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Hamilton County Turns To Consultants For Help Spending $158 Million In Federal Stimulus

 Ernst & Young New York offices. The firm has locations through the U.S. and the world, including here in Cincinnati.
Anthony Quintano
Ernst & Young New York offices. The firm has locations through the U.S. and the world, including here in Cincinnati.

Hamilton County is hiring a consulting company to help decide how to spend federal stimulus money. Commissioners unanimously approved the $125,000 contract Thursday.

The contract is with Ernst & Young, an international company with an office in Cincinnati. The consultants will facilitate several meetings with stakeholders focused on specific topics:

  • Public health and community resiliency
  • Strengthening behavioral, mental health and substance abuse response programming
  • Affordable housing production and preservation
  • Homeless prevention
  • Workforce development / child care
  • Youth development

Vice President Alicia Reece says she would have preferred the contract go to a local company.
"I'm always going to be fighting for the local guy, the local girl," Reece said. "Because I just believe that we want to recycle these dollars within Hamilton County as much as possible."

The stakeholder meetings will be scheduled in October and November.

Commissioner Denise Driehaus says the board got a chance to weigh in on what organizations and people will be part of those stakeholder meetings.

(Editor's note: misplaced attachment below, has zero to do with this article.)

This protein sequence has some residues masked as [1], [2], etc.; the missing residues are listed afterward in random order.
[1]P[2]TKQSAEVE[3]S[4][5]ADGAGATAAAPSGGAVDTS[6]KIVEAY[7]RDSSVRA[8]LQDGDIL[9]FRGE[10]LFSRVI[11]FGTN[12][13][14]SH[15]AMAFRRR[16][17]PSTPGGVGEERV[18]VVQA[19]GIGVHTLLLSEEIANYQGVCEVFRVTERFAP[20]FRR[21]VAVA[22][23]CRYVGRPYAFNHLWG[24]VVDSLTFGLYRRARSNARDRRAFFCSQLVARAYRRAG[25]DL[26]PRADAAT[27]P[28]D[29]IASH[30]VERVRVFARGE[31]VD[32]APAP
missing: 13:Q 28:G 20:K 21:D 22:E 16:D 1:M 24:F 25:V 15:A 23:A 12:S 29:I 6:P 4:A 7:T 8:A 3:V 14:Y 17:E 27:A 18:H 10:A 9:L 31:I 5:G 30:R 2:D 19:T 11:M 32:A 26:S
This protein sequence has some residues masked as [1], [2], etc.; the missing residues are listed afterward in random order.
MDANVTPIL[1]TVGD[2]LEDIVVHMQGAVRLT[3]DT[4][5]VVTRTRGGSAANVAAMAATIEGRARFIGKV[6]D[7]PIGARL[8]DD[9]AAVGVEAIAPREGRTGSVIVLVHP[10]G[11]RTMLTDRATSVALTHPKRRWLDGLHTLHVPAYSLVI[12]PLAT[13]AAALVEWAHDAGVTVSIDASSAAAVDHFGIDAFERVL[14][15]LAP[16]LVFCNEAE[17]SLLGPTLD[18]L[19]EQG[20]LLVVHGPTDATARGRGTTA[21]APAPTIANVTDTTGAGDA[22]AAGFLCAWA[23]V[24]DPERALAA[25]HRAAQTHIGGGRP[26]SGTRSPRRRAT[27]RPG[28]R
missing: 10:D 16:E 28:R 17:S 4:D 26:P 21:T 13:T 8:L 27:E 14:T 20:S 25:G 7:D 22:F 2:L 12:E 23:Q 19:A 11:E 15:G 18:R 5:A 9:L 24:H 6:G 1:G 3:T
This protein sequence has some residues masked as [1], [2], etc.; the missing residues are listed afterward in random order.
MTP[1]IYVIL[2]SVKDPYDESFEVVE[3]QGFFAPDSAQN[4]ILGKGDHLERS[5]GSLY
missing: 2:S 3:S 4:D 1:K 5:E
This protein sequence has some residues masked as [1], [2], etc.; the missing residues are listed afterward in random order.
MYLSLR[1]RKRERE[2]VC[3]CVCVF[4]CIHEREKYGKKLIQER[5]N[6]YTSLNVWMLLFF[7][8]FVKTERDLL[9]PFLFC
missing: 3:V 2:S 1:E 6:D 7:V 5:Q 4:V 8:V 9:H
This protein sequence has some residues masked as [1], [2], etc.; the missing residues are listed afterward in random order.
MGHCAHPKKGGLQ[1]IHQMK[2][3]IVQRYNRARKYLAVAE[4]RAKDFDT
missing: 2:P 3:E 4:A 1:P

"To make sure that the everyday experts, and then high level experts, are all sitting together trying to figure out issues related to childcare and workforce and housing and mental health and some of the things that are the long term goals that this board has … and how we're going to transformationally invest these dollars to move this community forward," Driehaus said.

The consultants will send recommendations for commissioners to consider by the end of the year.

The county will get about $158 million from the American Rescue Plan. The county will distribute some of that within the next few months through short-term programs, including mortgage assistance, non-profit grants, vaccination incentives and helping small businesses apply for grants.

Some pandemic assistance programs are still operating with funding from the CARES Act, the first round of federal stimulus. A third round of small business grants is accepting applications now through Oct. 4.

See the full Ernst & Young contract below:

Local Government Reporter with a particular focus on Cincinnati; experienced journalist in public radio and television throughout the Midwest. Enthusiastic about: civic engagement, public libraries, and urban planning.